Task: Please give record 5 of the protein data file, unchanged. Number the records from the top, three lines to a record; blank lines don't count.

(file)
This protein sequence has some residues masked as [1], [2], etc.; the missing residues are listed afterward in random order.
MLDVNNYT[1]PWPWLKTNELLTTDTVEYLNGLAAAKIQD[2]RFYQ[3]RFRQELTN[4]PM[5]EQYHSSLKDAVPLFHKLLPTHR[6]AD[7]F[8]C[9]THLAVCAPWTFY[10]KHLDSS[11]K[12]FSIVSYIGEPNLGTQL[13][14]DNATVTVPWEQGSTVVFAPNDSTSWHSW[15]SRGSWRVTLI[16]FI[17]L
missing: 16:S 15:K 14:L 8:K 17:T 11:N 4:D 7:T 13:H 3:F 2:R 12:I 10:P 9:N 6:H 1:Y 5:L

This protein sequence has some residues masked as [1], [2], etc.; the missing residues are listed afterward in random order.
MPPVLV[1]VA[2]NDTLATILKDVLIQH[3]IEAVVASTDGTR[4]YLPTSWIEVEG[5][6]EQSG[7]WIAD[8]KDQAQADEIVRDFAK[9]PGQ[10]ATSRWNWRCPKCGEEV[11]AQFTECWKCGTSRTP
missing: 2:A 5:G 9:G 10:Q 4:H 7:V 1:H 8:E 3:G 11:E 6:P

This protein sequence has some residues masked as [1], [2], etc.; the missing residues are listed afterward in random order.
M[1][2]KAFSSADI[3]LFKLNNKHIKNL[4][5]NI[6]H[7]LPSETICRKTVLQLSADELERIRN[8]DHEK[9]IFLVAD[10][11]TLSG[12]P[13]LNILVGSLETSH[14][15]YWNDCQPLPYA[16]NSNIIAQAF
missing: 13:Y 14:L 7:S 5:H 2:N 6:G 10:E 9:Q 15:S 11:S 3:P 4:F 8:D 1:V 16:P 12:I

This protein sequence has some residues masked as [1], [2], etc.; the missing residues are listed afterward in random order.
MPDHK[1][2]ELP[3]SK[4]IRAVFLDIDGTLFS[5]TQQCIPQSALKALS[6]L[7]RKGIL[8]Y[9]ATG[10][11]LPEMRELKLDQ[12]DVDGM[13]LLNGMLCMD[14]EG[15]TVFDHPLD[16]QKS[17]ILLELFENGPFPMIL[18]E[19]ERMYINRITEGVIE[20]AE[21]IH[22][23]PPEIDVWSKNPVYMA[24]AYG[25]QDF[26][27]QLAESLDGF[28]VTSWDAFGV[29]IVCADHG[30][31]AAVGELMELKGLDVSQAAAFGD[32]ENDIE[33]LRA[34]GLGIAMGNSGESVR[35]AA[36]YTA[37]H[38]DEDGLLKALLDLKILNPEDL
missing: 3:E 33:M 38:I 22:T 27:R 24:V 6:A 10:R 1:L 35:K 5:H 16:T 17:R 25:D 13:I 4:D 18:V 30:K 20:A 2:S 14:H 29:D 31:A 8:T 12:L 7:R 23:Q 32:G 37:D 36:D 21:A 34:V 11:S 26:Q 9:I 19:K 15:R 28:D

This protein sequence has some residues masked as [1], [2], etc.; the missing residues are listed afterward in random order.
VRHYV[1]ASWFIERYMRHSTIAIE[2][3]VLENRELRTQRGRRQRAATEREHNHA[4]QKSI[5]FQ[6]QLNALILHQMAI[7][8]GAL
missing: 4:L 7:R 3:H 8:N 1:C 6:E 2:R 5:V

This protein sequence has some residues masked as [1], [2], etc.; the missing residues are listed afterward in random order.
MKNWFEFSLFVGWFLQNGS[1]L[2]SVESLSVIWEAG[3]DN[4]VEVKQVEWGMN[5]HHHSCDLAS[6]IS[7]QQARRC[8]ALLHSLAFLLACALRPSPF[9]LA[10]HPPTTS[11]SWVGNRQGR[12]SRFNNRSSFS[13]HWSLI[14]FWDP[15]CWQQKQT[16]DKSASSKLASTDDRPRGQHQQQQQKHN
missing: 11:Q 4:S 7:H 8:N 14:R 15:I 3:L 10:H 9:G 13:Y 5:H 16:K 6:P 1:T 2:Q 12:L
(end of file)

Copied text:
This protein sequence has some residues masked as [1], [2], etc.; the missing residues are listed afterward in random order.
VRHYV[1]ASWFIERYMRHSTIAIE[2][3]VLENRELRTQRGRRQRAATEREHNHA[4]QKSI[5]FQ[6]QLNALILHQMAI[7][8]GAL
missing: 4:L 7:R 3:H 8:N 1:C 6:E 2:R 5:V